Minnesota has been described as both a red state and a blue state. It has also been described as both a conservative and liberal state. During the presidential election year 0f 2012, the New York Times called it “leaning for Obama.” Four years later, on October 17, 2016, during the 2016 election, the Times called it a “battleground state” – in fact, the 4th most likely to change its presidential voting history. Which it almost did.
All of these characterizations were or are true. However, to make sense out of this list of otherwise shifting and discordant descriptions, it is important to remember the big fact that above all, Minnesota is comprised of both a distinct “Democrat metro,” and a distinct “Republican rural and small community” region.
Minnesota is not the only state so divided. Next door Iowa and Wisconsin, and mid-western Missouri and Ohio, for example, have similar demographics. However, it is the comparable size of each that drives its primacy in Minnesota’s politics. As a result, the transactional goals for both parties in Minnesota is two-fold: first, hold its majority within its own majority region; and second, pluck voters from the other party from its segment. This is done by activities designed to either (1) change minds – usually, a difficult task, particularly in the Obama and Trump years of passionate partisanship; and/or (2) turning out the party’s own voters residing within the opposition’s majority legislative district.
Obviously turning-out your party’s own reluctant voters is easier during elections for president, state governor, and for the US Senate – the years in which a state-wide majority, instead of a neighborhood majority, determines the winners.
The current “battleground” political situation in Minnesota is the adult offspring of these two segments. The now silly named “Democrat-Farmer-Labor Party” controls all offices in which the state-wide voting majority decides. All of them. That means Republicans hold none. While the more contemporary named “Republican Party of Minnesota” holds the majorities in both the MN House and MN Senate, races in which only voting in each separate senate or house district decides.
Within these data, the Minnesota state senate – at this moment in time – is a near thing. Republicans hold only a one-seat senate district majority (34 out of 67 seats, a 1.5 percentage point margin) after a special election in the district in February 2018 added Karla Bigham in SD54 to the DFL ranks.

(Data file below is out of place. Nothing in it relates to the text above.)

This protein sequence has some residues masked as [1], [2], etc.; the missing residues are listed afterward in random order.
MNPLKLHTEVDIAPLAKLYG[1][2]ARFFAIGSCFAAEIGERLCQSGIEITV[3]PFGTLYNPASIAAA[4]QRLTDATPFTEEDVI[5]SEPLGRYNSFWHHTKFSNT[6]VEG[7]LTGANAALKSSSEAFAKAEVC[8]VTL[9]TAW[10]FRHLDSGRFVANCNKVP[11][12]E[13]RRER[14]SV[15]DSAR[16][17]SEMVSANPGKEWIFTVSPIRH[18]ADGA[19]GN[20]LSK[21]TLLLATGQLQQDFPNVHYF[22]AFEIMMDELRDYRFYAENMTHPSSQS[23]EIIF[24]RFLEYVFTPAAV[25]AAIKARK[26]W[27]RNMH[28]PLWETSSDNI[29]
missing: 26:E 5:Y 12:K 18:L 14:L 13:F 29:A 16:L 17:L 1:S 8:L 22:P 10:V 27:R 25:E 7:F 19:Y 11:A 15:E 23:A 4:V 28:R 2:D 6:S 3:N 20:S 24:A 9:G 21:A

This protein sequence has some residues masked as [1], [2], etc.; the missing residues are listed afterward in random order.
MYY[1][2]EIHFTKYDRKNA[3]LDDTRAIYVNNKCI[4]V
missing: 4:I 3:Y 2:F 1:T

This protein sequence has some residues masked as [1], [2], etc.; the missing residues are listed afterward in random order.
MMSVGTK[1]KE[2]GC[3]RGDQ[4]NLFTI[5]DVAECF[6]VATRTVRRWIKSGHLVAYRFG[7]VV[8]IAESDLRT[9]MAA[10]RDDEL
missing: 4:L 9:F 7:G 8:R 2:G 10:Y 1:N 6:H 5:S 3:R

The number of Republican house districts (77 out of 134 seats, a 15 percentage point margin) increased to the current 20 (15 percentage points) after another February 2018 special election added Jeremy Munson in HD23B to the GOP ranks.
The Minnesota state house of representatives is up for election in November 2018. The State Senate is not.
Within this state legislative near-perfect symmetry, the dominant fact is that the majority of DFL seats are in the Minneapolis and St Paul metro, which is comprised of Hennepin and Ramsey counties plus a couple near suburbs, and metropolitan Duluth. The slightly more numerous Republican districts occupy the much larger balance of Minnesota’s physical geography and are comprised of townships, rural communities, small cities, and also a few near metro suburbs. The recent November 2016 presidential election provides a quantitative scale to these subjective data. It also specifically identifies the scope of the Republican challenge for 2018.
In November 2016 Hillary Clinton won Minnesota’s presidential electoral majority by just 45,000 votes (out of the 2,691,000 votes cast for her and Trump), or a tiny 1.67 percentage points. However, in the metro, she beat Trump by 344,000 votes, a margin of 70% to 30% (out of 870,00 votes cast in the metro), a huge 40 percentage point margin of victory in a medium sized voter segment.
Trump won the remainder of the state by 299,000 votes, a margin of 58% to 42% (out of the 1,821,000 non-metro votes cast), a modest 16 percentage point margin of victory in a much larger voter segment.
There are two implications of these data: First, if Trump had just increased his metro share by 45,000 votes (344k – 299k = 45k votes, out of the 870,000 metro votes cast), his share of the metro vote would have increased only modestly (to 35.4% from his actual 30.2% share). This relatively small shift of 5.2 percentage points in the metro would have given him the entire state of Minnesota.
Second, for Republican candidates to win statewide elected offices in 2018, their candidates do not need a majority in any of the metro legislative districts. They do, however, need a more aggressive metro strategy, to increase their visibility.
The conclusion is that an increase of 5.2 percentage points in the metro certainly seems doable, especially given the admittedly low priority given to metro voters by the Republican party in the recent past. But if Republicans simply hold their base in the non-metro remainder of the state and fail in achieving the needed increase in the metro (and note some recent polling indicates that could be a challenge), they will have doomed their party to another four years with no state-wide Minnesota officeholders.
The battle cry for the Republican Party of Minnesota this November should be “5 ½ Percent or Bust.”
The coming 2020 census – which may result in Minnesota’s loss of one of its 8 US House of seats and a needed redistricting, should be seen as just one more bugle to lead their charge into this year’s “The “Metro is Everything,” battle.